I come from a fairly cheap family. We get what we need and that’s it. My parents bought a car once at the dealership and have not returned since. We’ll get a used car from our neighbor. Why? Saving money is a large part, but what was the key factor? Well, it’s the same motive that many other people have acquired.
They avoid car dealerships. Repel the idea of answering a phone call from an unknown number. Dread buying insurance. What do all of these examples have in common?
When you think of a car dealership, you think of a guy in a fancy suit ready to mislead you into buying a car you can barely afford. When you think of buying insurance, you think of being bombarded with different packages that you don’t fully understand. When you think of answering an unknown call, you dread the idea that the person on the other end is going to try to sell you something you don’t need. (Or they’ve been trying to contact you about your car’s extended warranty). In the past, my family has even had various salesmen come to our door selling frozen goods, vacuum cleaners, and math curricula.
All this to say, sales tends to get a bad rap. Salespeople are known for trying to get you with what looks like a deal but isn’t. The stereotypical salesman is untrustworthy, overbearing, and just plain annoying.
This isn’t always (and definitely shouldn’t be) the case. When it does happen, it turns people off big time. There is a key to Sales that many companies don’t exercise. Yes, car dealerships do manage to sell cars with cheesy salesmen. I’m not saying that their practices don’t work. What I am saying is that sales can be done in a way that leaves a lasting impression on the buyer that is positive.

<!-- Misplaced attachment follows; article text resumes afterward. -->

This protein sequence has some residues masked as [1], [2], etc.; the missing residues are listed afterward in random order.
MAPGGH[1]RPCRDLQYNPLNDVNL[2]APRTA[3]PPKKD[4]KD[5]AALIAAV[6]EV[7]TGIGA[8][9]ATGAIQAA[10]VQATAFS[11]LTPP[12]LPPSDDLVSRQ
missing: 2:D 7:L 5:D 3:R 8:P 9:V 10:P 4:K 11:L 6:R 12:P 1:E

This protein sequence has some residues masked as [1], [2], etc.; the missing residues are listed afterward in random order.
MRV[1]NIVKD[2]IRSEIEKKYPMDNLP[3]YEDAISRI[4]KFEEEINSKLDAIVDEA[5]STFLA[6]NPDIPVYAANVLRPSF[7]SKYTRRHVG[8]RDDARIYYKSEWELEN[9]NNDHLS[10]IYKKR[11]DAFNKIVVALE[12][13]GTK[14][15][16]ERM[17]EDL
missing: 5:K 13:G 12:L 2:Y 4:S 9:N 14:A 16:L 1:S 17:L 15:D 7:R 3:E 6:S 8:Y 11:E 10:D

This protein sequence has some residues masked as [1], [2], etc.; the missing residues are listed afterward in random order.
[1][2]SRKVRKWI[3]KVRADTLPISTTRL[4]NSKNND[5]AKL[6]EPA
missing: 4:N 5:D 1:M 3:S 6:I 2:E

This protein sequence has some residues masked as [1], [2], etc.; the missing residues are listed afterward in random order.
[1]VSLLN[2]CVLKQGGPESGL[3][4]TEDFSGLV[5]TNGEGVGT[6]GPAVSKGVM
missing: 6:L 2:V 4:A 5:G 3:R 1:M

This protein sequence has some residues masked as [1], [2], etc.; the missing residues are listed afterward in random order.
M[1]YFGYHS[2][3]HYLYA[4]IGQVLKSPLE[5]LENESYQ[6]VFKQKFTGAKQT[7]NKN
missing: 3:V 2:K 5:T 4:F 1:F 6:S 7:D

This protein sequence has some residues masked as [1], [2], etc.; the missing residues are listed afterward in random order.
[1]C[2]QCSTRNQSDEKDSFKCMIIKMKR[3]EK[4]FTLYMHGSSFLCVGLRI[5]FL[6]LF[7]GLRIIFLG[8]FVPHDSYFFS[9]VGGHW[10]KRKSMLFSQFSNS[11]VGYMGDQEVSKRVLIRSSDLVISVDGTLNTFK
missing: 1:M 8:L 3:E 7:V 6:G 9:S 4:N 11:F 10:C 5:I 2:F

My family finally renovated our outdoor space. It needed something and we have always wanted a pool. We visited a local pool vendor and a man asked us questions about our area, answered any questions we had, and made recommendations. It was a great experience. Why? What did he do that separated him from the stereotypical salesman? Jeffrey Gitomer (King of Sales) once said, “People don’t like to be sold to — but they love to buy.” This pool salesman wasn’t trying to sell us something. He was trying to help us. He was friendly, down to earth, and wasn’t afraid to tell us downsides. He recommended a solution for us after asking questions and listening to our answers. He clearly wanted to help us find a solution and use all of his knowledge to do so.
That sort of experience is what makes sales have a positive lasting impression on a customer. When you connect with a customer on a human level, they don’t feel like they are being sold to. Instead of having a solution shoved into their face, a solution is being hand selected according to their needs. A salesperson can be honest about imperfections and willing to go out of their way to help a customer solve their problem. The customer is left with a positive impression of the company, whether they bought the product or not. You could say, “But… the main reason for sales is selling stuff, right?” You’re right. That is the main reason the sales role exists. Regardless, when that’s your main goal, you will have frustrated customers. Using your product to help people should be the goal. If that is your goal, you are accomplishing a lot more for your company than just selling your product.